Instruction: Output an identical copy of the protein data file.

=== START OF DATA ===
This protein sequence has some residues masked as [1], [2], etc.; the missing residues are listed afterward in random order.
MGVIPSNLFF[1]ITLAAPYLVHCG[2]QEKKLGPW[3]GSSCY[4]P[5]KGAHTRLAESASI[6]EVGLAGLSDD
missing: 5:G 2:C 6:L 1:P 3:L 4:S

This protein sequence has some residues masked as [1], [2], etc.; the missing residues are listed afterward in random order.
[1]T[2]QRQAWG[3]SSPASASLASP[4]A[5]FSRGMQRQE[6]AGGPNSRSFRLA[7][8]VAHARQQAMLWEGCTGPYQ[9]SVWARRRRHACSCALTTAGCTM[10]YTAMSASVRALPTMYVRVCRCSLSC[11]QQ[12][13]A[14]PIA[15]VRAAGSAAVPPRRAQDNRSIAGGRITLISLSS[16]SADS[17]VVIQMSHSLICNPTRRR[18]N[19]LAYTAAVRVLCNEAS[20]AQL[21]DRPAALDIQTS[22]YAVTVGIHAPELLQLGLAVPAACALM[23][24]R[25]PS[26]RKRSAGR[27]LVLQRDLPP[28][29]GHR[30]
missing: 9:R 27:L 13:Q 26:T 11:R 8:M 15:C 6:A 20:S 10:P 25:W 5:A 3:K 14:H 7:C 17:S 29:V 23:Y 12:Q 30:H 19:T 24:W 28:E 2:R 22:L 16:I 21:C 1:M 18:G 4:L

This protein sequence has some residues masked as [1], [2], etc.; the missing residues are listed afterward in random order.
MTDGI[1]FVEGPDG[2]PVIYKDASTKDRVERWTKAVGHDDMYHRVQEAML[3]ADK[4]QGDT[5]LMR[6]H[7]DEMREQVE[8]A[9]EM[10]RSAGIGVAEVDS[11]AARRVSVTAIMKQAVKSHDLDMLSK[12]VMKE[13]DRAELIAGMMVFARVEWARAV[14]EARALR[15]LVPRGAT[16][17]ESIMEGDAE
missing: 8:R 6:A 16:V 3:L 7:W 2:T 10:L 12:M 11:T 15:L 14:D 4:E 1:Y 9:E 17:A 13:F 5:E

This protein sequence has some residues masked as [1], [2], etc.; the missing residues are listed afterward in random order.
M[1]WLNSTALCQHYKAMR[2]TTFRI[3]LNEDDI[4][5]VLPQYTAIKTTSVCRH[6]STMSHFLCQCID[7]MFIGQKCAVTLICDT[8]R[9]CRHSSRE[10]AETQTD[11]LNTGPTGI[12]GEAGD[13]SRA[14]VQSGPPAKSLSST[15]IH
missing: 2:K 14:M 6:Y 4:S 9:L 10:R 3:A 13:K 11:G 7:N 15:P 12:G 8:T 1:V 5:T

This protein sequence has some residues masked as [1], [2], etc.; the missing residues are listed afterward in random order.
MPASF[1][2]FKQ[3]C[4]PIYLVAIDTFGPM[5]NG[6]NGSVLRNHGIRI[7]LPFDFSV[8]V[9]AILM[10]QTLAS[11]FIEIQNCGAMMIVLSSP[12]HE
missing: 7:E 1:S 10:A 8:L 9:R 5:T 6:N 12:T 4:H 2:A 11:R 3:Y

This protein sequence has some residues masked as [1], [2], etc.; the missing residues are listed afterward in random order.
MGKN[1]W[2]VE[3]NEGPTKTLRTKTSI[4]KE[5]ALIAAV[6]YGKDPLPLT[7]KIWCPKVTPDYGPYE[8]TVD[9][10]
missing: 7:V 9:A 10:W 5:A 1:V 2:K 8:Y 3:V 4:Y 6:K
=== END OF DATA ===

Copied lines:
This protein sequence has some residues masked as [1], [2], etc.; the missing residues are listed afterward in random order.
MGVIPSNLFF[1]ITLAAPYLVHCG[2]QEKKLGPW[3]GSSCY[4]P[5]KGAHTRLAESASI[6]EVGLAGLSDD
missing: 5:G 2:C 6:L 1:P 3:L 4:S

This protein sequence has some residues masked as [1], [2], etc.; the missing residues are listed afterward in random order.
[1]T[2]QRQAWG[3]SSPASASLASP[4]A[5]FSRGMQRQE[6]AGGPNSRSFRLA[7][8]VAHARQQAMLWEGCTGPYQ[9]SVWARRRRHACSCALTTAGCTM[10]YTAMSASVRALPTMYVRVCRCSLSC[11]QQ[12][13]A[14]PIA[15]VRAAGSAAVPPRRAQDNRSIAGGRITLISLSS[16]SADS[17]VVIQMSHSLICNPTRRR[18]N[19]LAYTAAVRVLCNEAS[20]AQL[21]DRPAALDIQTS[22]YAVTVGIHAPELLQLGLAVPAACALM[23][24]R[25]PS[26]RKRSAGR[27]LVLQRDLPP[28][29]GHR[30]
missing: 9:R 27:L 13:Q 26:T 11:R 8:M 15:C 6:A 20:S 10:P 25:W 5:A 3:K 14:H 7:C 17:S 29:V 23:Y 12:Q 30:H 19:T 24:W 28:E 2:R 22:L 16:I 21:C 1:M 18:G 4:L

This protein sequence has some residues masked as [1], [2], etc.; the missing residues are listed afterward in random order.
MTDGI[1]FVEGPDG[2]PVIYKDASTKDRVERWTKAVGHDDMYHRVQEAML[3]ADK[4]QGDT[5]LMR[6]H[7]DEMREQVE[8]A[9]EM[10]RSAGIGVAEVDS[11]AARRVSVTAIMKQAVKSHDLDMLSK[12]VMKE[13]DRAELIAGMMVFARVEWARAV[14]EARALR[15]LVPRGAT[16][17]ESIMEGDAE
missing: 8:R 6:A 16:V 3:L 7:W 2:T 10:L 12:M 11:T 15:L 14:D 4:E 1:Y 9:E 17:A 13:F 5:E

This protein sequence has some residues masked as [1], [2], etc.; the missing residues are listed afterward in random order.
M[1]WLNSTALCQHYKAMR[2]TTFRI[3]LNEDDI[4][5]VLPQYTAIKTTSVCRH[6]STMSHFLCQCID[7]MFIGQKCAVTLICDT[8]R[9]CRHSSRE[10]AETQTD[11]LNTGPTGI[12]GEAGD[13]SRA[14]VQSGPPAKSLSST[15]IH
missing: 2:K 14:M 6:Y 4:S 9:L 10:R 3:A 13:K 11:G 7:N 15:P 12:G 8:T 1:V 5:T

This protein sequence has some residues masked as [1], [2], etc.; the missing residues are listed afterward in random order.
MPASF[1][2]FKQ[3]C[4]PIYLVAIDTFGPM[5]NG[6]NGSVLRNHGIRI[7]LPFDFSV[8]V[9]AILM[10]QTLAS[11]FIEIQNCGAMMIVLSSP[12]HE
missing: 7:E 1:S 10:A 8:L 9:R 5:T 6:N 12:T 4:H 2:A 11:R 3:Y

This protein sequence has some residues masked as [1], [2], etc.; the missing residues are listed afterward in random order.
MGKN[1]W[2]VE[3]NEGPTKTLRTKTSI[4]KE[5]ALIAAV[6]YGKDPLPLT[7]KIWCPKVTPDYGPYE[8]TVD[9][10]
missing: 7:V 9:A 10:W 5:A 1:V 2:K 8:Y 3:V 4:Y 6:K